soda sharing

Story problem time – the SUMMERTIME SWEETHEART SODA SPECIAL at Le Fictitious Local Diner:  Hoping to entice the after-movie date crowd, the diner has run a midnight ice-cream soda special (a large-sized soda with two straws and a side of fries) every Friday and Saturday, since June 1st.  Well! This has been so popular that the diner went through two boxes of straws (1000 straws to the box) in June alone!  If the special is priced at $5.00, how much did the diner gross on the special in June?  If the cost per serving works out to $2.00, how much did the diner net from this special in June?  Extraneous question: if a box of 1,000 straws costs $17, what is the price per straw (round up)? (answers at bottom of post)

gabby book

New fiction reading:  We are intrigued by  “Gabby Duran and the Unsittables” by Elise Allen and Daryle Conners.  This book is original and refreshing, with new concepts and vocabulary all over the place.  The introductory adventure involves a movie production (so new words: set, line, soundstage, props);  subsequent adventures involve INTERGALACTICS.  Adding to this, protagonist Gabby Duran, is a high schooler intent on being an orchestra soloist with her French Horn (and consider us admonished via the internet; we’ve learned that this instrument is properly referred to as the HORN, not the French Horn).  So, do you expect us to let it go at that?  Our choice for classical music listening last night focused upon compositions that showcased the HORN.  We wanted to appreciate the deep, comfortable, warm echo-y sound of Gabby’s horn.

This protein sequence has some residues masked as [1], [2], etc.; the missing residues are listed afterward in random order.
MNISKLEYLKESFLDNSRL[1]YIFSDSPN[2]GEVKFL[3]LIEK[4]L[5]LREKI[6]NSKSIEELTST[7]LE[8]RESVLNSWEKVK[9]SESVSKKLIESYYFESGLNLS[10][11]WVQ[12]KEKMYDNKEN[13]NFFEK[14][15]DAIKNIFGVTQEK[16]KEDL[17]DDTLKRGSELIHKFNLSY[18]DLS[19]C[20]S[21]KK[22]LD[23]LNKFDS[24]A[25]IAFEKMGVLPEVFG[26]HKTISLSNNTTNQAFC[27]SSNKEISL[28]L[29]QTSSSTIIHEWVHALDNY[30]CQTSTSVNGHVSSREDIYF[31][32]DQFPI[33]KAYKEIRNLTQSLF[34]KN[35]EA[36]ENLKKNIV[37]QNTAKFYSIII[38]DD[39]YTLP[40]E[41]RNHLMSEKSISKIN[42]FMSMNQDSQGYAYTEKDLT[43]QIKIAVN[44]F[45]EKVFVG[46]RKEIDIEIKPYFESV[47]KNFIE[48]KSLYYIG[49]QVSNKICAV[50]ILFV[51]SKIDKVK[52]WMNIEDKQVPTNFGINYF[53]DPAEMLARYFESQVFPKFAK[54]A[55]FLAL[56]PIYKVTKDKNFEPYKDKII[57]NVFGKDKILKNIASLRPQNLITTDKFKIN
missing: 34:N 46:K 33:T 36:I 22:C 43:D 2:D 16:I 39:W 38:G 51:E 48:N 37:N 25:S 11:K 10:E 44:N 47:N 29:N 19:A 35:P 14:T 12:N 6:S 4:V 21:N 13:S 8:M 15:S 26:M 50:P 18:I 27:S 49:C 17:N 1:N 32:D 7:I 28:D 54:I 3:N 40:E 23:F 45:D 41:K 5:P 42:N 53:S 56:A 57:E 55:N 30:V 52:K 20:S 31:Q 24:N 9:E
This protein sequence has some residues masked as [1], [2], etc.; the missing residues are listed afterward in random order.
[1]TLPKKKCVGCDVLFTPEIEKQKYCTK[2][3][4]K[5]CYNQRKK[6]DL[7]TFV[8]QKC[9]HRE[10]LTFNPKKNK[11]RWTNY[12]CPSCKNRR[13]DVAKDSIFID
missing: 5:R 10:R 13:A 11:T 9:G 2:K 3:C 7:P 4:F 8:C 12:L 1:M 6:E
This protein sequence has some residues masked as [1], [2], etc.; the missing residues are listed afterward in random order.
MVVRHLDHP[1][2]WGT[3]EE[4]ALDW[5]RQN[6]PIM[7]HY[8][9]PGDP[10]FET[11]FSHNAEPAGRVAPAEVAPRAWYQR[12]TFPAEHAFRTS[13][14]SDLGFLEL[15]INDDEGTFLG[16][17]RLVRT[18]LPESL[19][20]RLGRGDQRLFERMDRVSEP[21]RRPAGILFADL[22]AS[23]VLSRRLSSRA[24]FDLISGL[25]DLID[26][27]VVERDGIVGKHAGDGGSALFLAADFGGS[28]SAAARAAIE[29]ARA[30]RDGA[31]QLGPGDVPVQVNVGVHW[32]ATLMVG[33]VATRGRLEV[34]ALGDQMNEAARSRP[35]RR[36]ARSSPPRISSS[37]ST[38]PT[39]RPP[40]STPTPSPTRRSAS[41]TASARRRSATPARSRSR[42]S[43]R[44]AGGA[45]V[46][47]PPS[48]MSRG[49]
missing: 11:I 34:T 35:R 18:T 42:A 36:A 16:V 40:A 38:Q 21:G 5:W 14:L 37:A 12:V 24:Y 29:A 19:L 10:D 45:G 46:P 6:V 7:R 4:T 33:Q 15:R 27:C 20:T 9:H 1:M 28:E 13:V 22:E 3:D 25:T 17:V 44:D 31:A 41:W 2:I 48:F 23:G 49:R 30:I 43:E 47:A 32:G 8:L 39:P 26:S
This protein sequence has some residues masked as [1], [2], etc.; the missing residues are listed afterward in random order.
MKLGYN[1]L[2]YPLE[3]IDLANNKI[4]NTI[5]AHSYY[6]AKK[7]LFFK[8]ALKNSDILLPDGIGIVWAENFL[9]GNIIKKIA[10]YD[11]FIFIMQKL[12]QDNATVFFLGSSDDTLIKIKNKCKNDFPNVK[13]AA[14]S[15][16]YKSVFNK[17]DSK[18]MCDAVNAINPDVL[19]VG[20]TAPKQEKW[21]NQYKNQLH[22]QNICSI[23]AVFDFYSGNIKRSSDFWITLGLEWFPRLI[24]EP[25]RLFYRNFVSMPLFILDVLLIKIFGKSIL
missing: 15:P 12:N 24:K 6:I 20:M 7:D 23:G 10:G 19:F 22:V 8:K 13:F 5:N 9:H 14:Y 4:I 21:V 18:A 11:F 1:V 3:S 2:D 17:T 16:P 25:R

Our inspiration for classical music listening last night – Gabby Duran’s French Horn:

– George Frederick Handel’s Water Music, Movement 2, from Water Music Suite No. 2, composed in 1717 to humor King George I, who desired music for a concert on the River Thames.  My son and I love this jaunty full-of-energy fanfare:

– Gustav Holst’s Venus, from The Planets, composed in 1916.  “Venus, the Bringer of Peace”, begins with a horn solo, and the horn provides the backbone for this L O N G dreamy movement (just a teeny touch boring compared to the rest of the planets in the suite) (but very restful, if you need to fall asleep) (and sort of sad, too) (OK! Not our favorite, but still a good “front and center” for the horn):

– Maurice Ravel’s Pavane for a Dead Princess, first written for piano in 1899, then orchestrated by Ravel in 1910.  This is a slow processional dance, with the horn taking center stage for the introduction. An excellent choice for anyone seeking background music for a good hard cry:

Welcome to the best part of my day!
– Jane BH
(story problem answers: $5,000, $3,000, 2 cents per straw)

The Liberace Instigation

liberace

This post is not about the man, Liberace, but about a GLARING ERROR he made before treating the TV audience to his take on the classic Strauss “Beautiful Blue Danube Waltz”.  See for yourself:

You saw the problem, right?

Of course, I am referring to the introductory comment: “…I would like to take you back…many hundreds of years ago to that wonderful, romantic night when Johann Strauss first introduced the waltz…”.  Here is the GLARING ERROR:  Johann Strauss II premiered “The Beautiful Blue Danube Waltz” in 1867, just 86 years (NOT many hundreds of years) prior to Liberace’s 1953 TV show.